As the song progresses, the dancers gain momentum in graceful rhythmic steps they match the lyrics, and dancers emote every emotion that Anarkali is going through.

Parda nahi jab koi khuda se
BandoN se parda karna kya

At this point I was completely overwhelmed.  The sounds of hundreds of ghunghroo, rising to a crescendo, the fast, continuous pirouettes transport me to the era of Salim and Anarkali. It was magical, to say the least.

The other place where choreography wins is a scene where Anarkali gets her last wish of being “Hindustan Ki Malika.” Bahar is singing “Jab raat hai itni matwali to subah ka alam kya hoga Anarkali gives Salim the drugged rose, and Salim is about to faint. The emotions of both Anarkali and Salim depicted through dance were outstanding.

The meticulous attention to details in each scene, right from the start when the Sangtarash begins to narrate the story till the end when Anarkali pardons Akbar for her murder, is what makes this epic drama as timeless as the movie.


There can not be a better tribute to K Asif, to the playwright Imtiaz Ali Taj and to the movie Mughal-e-Azam than this. Go watch Feroz Abbas Khan’s Mughal-e-Azam on stage; I guarantee you will be richer by the experience. Here is a quick link to take you there: Book My Show


Photos courtesy: Team Mughal-e-Azam.

Tadoba Andhari Tiger Reserve

Here she comes now...
Tigress approaching waterhole.

This was one vacation I was really looking forward to specially after the fiasco of plans to spend a weekend in Pench.  17 years of togetherness, friends and jungle – nothing beats the combination and we did have whale of a time. NH7 was a pleasure to drive and I averaged 60km and covered 180 km distance in 3 hours. That meant driving at 140km/hr for some distance but then the roads were clear and smooth and Innova lends itself wonderfully to highway driving.

We were at the park in peak summer and the heat was unbearable (mid day temperature was about 44° C) and there was very little water available -so most of the wild action was at concentrated around the water holes.

A tigress came to the water hole with four of her cubs to quench her thirst and cool herself down while down the same road  another water saucer, made by the forest department saw a barking deer patiently waiting his turn to drink water while the bigger grazer, a Sambhar deer quenched his thirst.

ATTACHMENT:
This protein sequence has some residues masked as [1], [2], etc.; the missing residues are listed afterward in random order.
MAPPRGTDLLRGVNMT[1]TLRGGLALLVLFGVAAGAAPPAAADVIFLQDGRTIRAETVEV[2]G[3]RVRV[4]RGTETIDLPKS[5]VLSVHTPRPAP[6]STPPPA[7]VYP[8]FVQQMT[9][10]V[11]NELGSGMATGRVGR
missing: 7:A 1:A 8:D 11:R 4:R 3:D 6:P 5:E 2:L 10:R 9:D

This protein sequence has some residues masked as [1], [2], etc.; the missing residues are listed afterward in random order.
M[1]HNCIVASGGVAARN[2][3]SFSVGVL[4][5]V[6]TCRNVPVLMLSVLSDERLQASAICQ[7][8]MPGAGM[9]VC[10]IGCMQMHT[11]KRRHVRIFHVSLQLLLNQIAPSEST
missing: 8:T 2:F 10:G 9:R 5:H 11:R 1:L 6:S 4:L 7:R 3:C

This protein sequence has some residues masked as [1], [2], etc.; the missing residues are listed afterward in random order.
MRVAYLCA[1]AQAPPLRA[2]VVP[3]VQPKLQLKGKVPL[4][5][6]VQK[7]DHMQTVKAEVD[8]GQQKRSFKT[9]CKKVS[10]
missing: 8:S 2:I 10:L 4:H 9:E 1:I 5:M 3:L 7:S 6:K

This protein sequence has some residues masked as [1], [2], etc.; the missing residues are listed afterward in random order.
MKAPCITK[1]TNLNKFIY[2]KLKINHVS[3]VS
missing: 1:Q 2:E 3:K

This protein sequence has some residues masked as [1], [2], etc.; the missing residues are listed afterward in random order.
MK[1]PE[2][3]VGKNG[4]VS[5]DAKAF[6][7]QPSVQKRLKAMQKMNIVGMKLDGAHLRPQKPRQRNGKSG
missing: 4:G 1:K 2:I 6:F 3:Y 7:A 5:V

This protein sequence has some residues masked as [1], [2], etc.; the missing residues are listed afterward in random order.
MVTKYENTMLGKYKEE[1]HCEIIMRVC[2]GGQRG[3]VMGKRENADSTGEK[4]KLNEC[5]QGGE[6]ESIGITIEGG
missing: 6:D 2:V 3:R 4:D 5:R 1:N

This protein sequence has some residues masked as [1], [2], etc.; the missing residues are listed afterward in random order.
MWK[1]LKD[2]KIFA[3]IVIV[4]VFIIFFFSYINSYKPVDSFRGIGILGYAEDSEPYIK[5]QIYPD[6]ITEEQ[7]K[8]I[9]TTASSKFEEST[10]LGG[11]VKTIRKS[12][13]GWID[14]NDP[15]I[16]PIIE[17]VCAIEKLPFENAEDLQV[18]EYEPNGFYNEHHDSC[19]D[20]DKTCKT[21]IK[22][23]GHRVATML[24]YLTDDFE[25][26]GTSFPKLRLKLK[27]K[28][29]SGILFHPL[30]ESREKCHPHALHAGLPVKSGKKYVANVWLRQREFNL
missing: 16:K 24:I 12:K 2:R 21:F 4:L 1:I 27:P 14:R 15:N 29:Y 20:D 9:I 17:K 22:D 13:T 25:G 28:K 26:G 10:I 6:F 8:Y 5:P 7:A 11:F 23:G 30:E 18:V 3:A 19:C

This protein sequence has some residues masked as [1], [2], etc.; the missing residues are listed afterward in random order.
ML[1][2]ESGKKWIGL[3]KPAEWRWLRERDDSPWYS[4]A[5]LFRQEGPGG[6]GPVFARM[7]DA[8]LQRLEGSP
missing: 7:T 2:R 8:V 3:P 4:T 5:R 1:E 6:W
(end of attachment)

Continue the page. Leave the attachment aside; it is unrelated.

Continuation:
In smaller puddles birds frolicked in territorial displays and fought with each other while the butterflies that were mud puddling became meals of the fly catchers. We saw one handsome orange headed thrush in an extremely bad mood shooing another one of his own species till a white-browed fan-tail fly catcher got better of him and claimed the place as his own territory.

Barking deer, waiting for his turn to quench his thirst.
Hierarchy : Barking deer waiting for his turn.

Not far away was another family of tigers, two adults, a male and a female with two cubs frolicking in mud and playing tag on the bund of a small water body.

Continue reading Tadoba Andhari Tiger Reserve

Kalidas Festival 2011

Parasailing at Ramtek
Tarique Parasailing

After many years Tarique and I  attended  Kalidas Festival this year and not just for our love of music. For the first time, Arayan Wachan (literally translates to watching the jungles) and Parasailing were organized as a part of the festival at Ramtek on 28th February (about 40kms from Nagpur) by Amol Khante of CAC Allrounder. Tarique and I couldn’t have been happier. Three things we love, music, adventure and jungles and an opportunity to explore them together all gave us the push we needed to drop all work on two weekends and become adrenalin junkies.

Bird Watching and Jungle watching was enjoyable in itself but what came as a huge bonus was discovering a Grey headed fish eagle at Mogarkasa. Perhaps a juvenile in search of a new territory (the GHFE was seen again at the same spot 2 weeks later).

Grey Headed Fishing Eagle (Ichthyophaga ichthyaetus), spotted at Mogarkasa.
Grey Headed Fishing Eagle

As if the high of spotting birds was not enough, we decided to push ourselves further and decided to parasail. And what fun it was. After almost 20 years both of us got a chance to go up in the sky and the thrill was unbeatable. Promising ourselves more of it, we returned home.